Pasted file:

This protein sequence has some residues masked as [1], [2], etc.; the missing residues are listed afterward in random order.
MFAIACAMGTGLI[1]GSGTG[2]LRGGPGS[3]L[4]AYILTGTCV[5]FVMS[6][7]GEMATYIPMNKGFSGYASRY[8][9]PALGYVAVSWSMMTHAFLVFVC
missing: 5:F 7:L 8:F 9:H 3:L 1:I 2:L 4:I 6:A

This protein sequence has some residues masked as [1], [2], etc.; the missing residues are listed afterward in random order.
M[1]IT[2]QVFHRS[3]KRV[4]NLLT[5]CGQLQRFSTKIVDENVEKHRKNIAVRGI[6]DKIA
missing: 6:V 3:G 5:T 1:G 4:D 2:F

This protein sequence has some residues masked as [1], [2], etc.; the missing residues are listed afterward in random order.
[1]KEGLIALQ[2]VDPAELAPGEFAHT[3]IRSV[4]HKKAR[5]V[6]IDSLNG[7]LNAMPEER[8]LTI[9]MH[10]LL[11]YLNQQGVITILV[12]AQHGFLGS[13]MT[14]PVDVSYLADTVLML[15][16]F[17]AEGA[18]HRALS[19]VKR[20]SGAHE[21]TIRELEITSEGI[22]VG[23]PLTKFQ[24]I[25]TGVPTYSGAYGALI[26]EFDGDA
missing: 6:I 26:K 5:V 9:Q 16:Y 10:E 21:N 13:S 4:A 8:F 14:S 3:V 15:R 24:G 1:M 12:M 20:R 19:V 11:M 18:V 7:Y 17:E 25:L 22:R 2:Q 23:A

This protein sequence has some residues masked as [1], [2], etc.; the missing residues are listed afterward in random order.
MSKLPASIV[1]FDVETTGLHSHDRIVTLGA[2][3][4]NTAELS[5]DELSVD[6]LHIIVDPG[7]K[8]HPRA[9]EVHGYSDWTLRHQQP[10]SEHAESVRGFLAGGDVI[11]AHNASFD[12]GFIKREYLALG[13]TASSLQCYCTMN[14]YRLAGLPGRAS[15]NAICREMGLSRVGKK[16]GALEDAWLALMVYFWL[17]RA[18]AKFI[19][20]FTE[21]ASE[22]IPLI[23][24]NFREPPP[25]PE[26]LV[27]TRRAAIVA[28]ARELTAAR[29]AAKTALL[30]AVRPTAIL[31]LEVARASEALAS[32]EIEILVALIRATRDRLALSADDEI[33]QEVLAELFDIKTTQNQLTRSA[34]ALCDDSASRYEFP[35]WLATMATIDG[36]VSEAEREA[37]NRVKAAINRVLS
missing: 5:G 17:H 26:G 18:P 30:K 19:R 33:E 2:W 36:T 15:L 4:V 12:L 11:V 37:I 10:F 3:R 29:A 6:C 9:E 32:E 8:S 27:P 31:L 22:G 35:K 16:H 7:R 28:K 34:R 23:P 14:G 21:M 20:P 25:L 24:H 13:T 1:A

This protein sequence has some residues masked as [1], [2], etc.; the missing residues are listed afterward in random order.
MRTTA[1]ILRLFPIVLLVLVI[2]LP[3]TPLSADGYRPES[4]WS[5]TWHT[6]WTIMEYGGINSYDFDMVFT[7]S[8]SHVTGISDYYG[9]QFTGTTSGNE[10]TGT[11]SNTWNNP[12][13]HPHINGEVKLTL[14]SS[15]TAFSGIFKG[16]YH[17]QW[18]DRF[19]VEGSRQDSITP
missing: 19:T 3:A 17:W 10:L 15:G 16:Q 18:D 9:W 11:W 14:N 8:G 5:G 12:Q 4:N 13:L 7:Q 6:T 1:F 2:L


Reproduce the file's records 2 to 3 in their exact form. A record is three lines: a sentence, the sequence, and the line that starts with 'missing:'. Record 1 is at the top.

This protein sequence has some residues masked as [1], [2], etc.; the missing residues are listed afterward in random order.
M[1]IT[2]QVFHRS[3]KRV[4]NLLT[5]CGQLQRFSTKIVDENVEKHRKNIAVRGI[6]DKIA
missing: 6:V 3:G 5:T 1:G 4:D 2:F

This protein sequence has some residues masked as [1], [2], etc.; the missing residues are listed afterward in random order.
[1]KEGLIALQ[2]VDPAELAPGEFAHT[3]IRSV[4]HKKAR[5]V[6]IDSLNG[7]LNAMPEER[8]LTI[9]MH[10]LL[11]YLNQQGVITILV[12]AQHGFLGS[13]MT[14]PVDVSYLADTVLML[15][16]F[17]AEGA[18]HRALS[19]VKR[20]SGAHE[21]TIRELEITSEGI[22]VG[23]PLTKFQ[24]I[25]TGVPTYSGAYGALI[26]EFDGDA
missing: 6:I 26:K 5:V 9:Q 16:Y 10:E 21:N 13:S 4:A 8:F 14:S 3:V 15:R 24:G 1:M 12:M 20:R 19:V 11:M 18:V 7:Y 17:E 25:L 22:R 2:Q 23:A